Tropical Cyclone Winston was a powerful Category 5 storm — the biggest to make landfall in Fiji’s history.
The destructive force of the storm has left at least 42 people dead, whole villages destroyed and 117 schools damaged or wiped out.
What you need to know:
- Cyclone Winston hit the island nation packing wind gusts at its centre of up to 325kph, with average winds of 230kph. Previously the strongest cyclone to make direct landfall on Viti Levu was Cyclone Nigel in 1985, with 190kph winds.
- Early reports indicate that some communities in the direct path of Cyclone Winston have experienced 80–100% damage.
- The areas worst hit include the Lomaiviti province (including Koro Island) and towns in the north of Fiji’s main island Viti Levu between Lautoka and Rakiraki. These towns were in the direct path of the cyclone’s eye and there are reports of whole villages destroyed, with only one or two buildings still standing.
- Almost 30,000 people are sheltering in more than 700 evacuation centres around the country. An estimated 350,000 people live within the ‘very destructive’ zone 50 kilometres either side of the path of the eye of the storm.
- There are severed communication lines, power outages and limited transport options to reach the outlying islands due to damaged roads and jetties. The full extent of the damage is yet to be known.
- The Government of Fiji has warned that thousands of houses across Fiji may need to be demolished as a result of damage and present significant shelter challenges over the months ahead.
Now, the greatest worry is for the people living in crowded evacuation centres. There is urgent need to ensure improved water and sanitation conditions to prevent the outbreak of waterborne disease.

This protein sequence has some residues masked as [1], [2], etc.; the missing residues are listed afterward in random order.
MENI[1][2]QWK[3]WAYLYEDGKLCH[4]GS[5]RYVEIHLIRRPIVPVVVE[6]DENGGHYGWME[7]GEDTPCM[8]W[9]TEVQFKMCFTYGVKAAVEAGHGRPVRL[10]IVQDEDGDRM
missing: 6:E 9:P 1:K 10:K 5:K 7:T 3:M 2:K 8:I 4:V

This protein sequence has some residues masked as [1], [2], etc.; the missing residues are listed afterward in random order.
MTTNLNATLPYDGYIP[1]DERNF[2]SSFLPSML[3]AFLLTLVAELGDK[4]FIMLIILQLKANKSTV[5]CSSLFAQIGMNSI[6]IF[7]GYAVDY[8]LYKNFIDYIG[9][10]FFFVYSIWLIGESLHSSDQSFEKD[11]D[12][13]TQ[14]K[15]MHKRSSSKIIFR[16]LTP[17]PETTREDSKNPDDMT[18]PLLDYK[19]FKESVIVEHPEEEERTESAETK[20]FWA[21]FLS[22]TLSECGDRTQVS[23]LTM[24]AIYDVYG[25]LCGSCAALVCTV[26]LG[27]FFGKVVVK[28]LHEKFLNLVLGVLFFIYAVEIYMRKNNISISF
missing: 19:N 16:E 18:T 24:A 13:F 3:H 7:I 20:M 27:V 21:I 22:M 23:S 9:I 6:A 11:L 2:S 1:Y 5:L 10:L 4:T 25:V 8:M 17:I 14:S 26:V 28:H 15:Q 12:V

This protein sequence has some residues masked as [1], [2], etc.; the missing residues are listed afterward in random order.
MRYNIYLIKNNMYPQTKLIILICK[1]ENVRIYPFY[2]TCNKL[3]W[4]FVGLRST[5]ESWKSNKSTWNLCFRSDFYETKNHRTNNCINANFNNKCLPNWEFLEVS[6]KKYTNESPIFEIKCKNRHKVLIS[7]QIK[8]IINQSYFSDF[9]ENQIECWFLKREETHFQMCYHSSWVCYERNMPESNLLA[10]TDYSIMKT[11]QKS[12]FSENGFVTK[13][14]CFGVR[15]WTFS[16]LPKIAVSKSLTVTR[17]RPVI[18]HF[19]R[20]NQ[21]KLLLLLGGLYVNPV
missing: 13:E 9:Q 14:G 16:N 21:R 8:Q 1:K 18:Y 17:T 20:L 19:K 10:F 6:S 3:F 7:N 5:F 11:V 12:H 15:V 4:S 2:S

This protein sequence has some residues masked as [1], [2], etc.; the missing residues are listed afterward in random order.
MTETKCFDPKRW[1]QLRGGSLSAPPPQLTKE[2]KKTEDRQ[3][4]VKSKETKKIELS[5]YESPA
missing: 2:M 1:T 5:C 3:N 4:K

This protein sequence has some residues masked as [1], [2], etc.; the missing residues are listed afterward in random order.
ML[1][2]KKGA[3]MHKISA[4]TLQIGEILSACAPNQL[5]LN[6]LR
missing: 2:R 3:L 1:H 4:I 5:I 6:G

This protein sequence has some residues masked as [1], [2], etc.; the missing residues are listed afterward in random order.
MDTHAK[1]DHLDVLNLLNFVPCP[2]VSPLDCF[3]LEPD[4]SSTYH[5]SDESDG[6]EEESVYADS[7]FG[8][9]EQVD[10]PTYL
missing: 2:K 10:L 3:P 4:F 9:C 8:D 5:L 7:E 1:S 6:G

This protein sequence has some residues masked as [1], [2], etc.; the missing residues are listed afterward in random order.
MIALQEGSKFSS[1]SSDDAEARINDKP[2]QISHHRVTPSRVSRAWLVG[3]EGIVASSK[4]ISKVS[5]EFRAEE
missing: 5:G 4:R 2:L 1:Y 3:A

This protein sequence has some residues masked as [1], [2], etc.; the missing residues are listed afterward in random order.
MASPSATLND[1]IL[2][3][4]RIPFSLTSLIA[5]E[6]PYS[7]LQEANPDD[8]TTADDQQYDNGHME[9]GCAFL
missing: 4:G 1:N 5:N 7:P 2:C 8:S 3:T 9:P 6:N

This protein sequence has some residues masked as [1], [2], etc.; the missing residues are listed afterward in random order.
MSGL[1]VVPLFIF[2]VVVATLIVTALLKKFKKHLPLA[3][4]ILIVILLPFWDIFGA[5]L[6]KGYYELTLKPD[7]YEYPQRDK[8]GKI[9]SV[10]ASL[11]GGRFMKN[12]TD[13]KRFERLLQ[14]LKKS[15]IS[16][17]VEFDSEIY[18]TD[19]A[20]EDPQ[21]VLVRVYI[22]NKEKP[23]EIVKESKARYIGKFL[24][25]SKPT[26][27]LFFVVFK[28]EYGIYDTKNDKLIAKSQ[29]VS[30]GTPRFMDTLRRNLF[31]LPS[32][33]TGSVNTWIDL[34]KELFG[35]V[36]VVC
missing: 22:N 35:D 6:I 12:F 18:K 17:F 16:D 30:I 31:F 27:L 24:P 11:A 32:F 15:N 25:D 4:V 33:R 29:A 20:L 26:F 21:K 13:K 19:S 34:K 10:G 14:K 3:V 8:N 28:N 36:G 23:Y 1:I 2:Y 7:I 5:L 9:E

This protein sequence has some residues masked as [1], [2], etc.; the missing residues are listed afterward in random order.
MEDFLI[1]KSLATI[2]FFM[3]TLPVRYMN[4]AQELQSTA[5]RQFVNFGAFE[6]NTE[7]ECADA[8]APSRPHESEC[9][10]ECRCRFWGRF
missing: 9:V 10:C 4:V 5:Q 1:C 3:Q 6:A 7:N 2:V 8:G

What is Oxfam doing?
Oxfam, other aid organisations and local organisations are working together with the Government of Fiji to implement a response as effectively as possible.
Oxfam’s first priority was to bring clean water. Survivors now face secondary threats like the spread of disease. Clean water for drinking, cooking and hand washing is essential for the prevention of waterborne disease after a disaster.
Two portable water filters arrived in Suva on Wednesday, along with an Oxfam water and sanitation specialist. Two more water filters will arrive this weekend. Oxfam will be assisting with the delivery of water and hygiene kits to evacuation centres.
Oxfam has expertise in water supply, sanitation and hygiene, emergency food security and restoring livelihoods. As power is restored and roads are cleared, we are able to see what the critical needs are.
As the the scale of devastation becomes more apparent, Oxfam is scaling up its emergency response. We are deploying response staff including water and sanitation engineers and logistics experts.
This is an unprecedented emergency in Fiji. Please donate to the Fiji Cyclone Appeal to help deliver urgently needed aid to the people who need it the most.
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